Boulding, Kenneth E., "The Economics of the Coming Spaceship Earth," in J. Jarrett, ed., Environme!!tal __ ~_ali~jJ:l~~.Jirowi.!l9_- EC9no~, Baltimore; Johns Hopkins Press, 1966.

Brooks, D.B., and P.W. Andrews, "Mineral Resources, Economic Growth, and the World population," §.cieIlC;~' 185 (5 July 1974): 13-19.

Burness, Stuart, Ronald Cummings, Glenn Morris, and Inja Paik,

"Thermodynamic and Economic Concepts as Related to the ResourceUse Pol icies," LaDsLEcollomics, 56. ) (February 1980): 1-9.

Butti, Ken, and Perl in, John. "Solar Water Heaters 1891-1930," CoEvolution Quarterly, (Fall 1977): 4-13.

in

Ca 1 Horni a:

Chopra, Premo S., "Why Do Solar Systems Fail?" SQ.lar _.sDJline.~jJ:!9 ~a?j __ I1~' § (October 1980): 14-15.

Clausius, Rudolf, Ih.e~ ~f..hant"-51L-~1h~9J::Y_~9.t--tl-eat. T .A. Hirst, ed.,

London: John van Voorst, 1867.

Committee on Sate" ite Power Systems, ~_lectric-~ PO~~L- fro!1l_-.9Sb"L~, Washington, D.C.: National Academy Press, 1981.

Costanza, R., "Embodied Energy and Economic Valuation," ~ien.f.~. £.1.9 {12 December 1980}: 1219-24.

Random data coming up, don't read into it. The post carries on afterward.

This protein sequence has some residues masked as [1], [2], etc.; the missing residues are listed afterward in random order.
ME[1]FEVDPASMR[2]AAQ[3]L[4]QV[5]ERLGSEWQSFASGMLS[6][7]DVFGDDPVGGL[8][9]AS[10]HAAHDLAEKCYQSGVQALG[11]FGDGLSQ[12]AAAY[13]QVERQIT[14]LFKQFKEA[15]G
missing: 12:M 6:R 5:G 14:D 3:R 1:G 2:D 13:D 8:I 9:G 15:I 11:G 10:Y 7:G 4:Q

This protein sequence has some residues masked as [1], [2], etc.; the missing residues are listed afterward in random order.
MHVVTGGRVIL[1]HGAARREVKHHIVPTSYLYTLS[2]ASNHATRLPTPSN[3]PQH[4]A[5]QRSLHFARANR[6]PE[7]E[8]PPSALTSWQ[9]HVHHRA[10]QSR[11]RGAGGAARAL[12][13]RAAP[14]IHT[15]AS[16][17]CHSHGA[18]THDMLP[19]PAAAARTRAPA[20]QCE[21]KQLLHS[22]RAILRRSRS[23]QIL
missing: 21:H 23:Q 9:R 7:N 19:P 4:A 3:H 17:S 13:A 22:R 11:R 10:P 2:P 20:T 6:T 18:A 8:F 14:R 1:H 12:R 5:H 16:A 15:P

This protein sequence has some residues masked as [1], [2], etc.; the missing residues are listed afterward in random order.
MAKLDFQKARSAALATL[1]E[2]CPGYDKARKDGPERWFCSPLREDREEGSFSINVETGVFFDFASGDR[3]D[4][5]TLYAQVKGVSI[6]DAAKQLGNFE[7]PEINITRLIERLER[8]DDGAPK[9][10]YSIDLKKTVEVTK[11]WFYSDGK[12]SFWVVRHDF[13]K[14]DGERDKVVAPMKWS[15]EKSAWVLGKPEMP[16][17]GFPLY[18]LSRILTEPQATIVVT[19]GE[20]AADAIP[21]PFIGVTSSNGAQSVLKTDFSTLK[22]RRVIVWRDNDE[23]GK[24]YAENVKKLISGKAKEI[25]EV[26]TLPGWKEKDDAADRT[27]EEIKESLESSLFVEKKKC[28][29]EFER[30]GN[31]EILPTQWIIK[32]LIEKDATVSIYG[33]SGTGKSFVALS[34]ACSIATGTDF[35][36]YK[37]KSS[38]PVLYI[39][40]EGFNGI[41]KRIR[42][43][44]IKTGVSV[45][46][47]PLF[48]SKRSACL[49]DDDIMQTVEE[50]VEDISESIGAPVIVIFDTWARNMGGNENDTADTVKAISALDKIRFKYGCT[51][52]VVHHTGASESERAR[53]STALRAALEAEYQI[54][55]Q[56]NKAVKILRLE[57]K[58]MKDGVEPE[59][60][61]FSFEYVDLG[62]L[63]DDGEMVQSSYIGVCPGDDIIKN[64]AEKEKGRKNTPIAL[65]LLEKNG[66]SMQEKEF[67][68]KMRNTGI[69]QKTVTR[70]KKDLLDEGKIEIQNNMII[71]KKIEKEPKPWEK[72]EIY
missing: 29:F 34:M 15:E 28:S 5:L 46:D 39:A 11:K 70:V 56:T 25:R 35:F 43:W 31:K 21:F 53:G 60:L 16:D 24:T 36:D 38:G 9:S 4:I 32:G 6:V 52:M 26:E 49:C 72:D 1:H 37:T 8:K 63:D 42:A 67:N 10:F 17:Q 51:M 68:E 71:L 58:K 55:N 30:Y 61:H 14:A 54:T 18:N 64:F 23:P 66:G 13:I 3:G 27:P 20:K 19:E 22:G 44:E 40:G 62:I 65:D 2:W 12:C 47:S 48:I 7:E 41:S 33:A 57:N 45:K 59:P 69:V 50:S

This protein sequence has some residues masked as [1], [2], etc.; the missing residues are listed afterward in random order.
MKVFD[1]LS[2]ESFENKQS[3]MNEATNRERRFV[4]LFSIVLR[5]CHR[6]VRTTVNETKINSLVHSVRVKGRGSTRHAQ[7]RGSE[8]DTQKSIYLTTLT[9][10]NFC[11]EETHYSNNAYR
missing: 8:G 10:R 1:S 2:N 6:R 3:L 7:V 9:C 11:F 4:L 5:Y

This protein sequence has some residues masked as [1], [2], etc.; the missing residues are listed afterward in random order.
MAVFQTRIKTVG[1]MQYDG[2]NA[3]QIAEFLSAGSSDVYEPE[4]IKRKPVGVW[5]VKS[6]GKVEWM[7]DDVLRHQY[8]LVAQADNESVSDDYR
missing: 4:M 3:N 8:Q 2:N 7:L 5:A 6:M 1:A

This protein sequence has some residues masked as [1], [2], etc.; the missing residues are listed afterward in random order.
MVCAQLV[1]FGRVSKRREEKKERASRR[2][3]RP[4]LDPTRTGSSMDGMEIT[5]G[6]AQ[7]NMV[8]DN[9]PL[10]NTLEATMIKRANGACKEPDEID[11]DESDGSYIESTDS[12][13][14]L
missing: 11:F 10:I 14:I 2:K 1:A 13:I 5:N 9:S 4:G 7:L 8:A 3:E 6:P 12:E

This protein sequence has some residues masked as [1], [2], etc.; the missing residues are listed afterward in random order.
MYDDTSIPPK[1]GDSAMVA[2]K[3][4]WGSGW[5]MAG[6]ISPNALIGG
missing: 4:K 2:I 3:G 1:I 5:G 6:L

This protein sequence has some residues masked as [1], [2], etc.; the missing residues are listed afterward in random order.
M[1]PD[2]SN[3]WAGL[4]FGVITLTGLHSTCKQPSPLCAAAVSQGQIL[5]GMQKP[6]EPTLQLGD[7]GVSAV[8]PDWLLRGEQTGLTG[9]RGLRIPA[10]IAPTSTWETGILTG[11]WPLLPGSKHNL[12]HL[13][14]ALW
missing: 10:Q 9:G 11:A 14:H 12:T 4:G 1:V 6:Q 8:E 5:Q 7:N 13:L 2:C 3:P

Cottrell, Fred, En~_cgy~c:I_ So~iety, New York: McGraw-Hill, 1953.

Daly, Herman, ed., JO~ilrd __ LJ;:!=eady-State Economy, San Francisco:

Freeman, 1973.

W.H.

Davis, Harold T.. I~_-LheoT~C!L~Ecqnome'!:.ric~, Press, 1941.

Bloomington:

Principia

Engels, Friedrich, R.ialectics~_!rt~ure, Moscow: Foreign Languages

Publishing House, 1954.

19

Feyman, R.P., R.B. Leighton, and M. Sands, The Feyman Lectures Phy~ics, vol. I, Reading, Mass.: Addison-Wesley, 1966.

Fischetti, Mark A., "Supplying Demand Efficiently,h IEEE Spectrum, (January 1983): 59-63.

on

20

Analysis,

Pittsburgh:

Forscher, Frederick, ~nergy Commentary and

Energy Management Consultants, March 1984.

Galbraith, John K .• The Affluent SocietT\/_, 3d ed B t H h

~_ "as on: oug ton

Mi ffl in, 1976.

Georgescu-Roegen, N i cho 1 as, Ana 1 yt i ca 1 Economi cs : ~E:§ueS:_~'l~ro~ems, Cambridge, Mass.: Harvard University Press, 1966.

~ ~ __ ~_, "The Economics of Production t" Richard T. Ely Lecture,

American E9..QD.9.JTIJ.Q Reyiew, 60 (May 1970): 1-9.

__ , The Entropy Law and the Economic Process, Cambridge, Mass,: Harvard University Press, 1971~-------

____ ""~ . , Energy'" and Economic----'1Y!h~l!:!sti:tl!..i;jonal.....§.nd A!1a1ytical

Economic-.E.~EY§, New York; Pergamon Press, 1976. - .. ----

__ ~ ;__--- •. -' "The Steady State and Ecological Salvation: A

Thermodynam1c AnalysiS," BioScience, 27 (April 1977): 266-270.

. , "Technology Assessment: The Case of the Direct Use of

So 1 ar Energy," Atl ant i c ~conomj~:;: ~QurnaJt § (December 1978) :

15-21.

_~ ~ , "Energy AnalysiS and Economic Valuation," Southern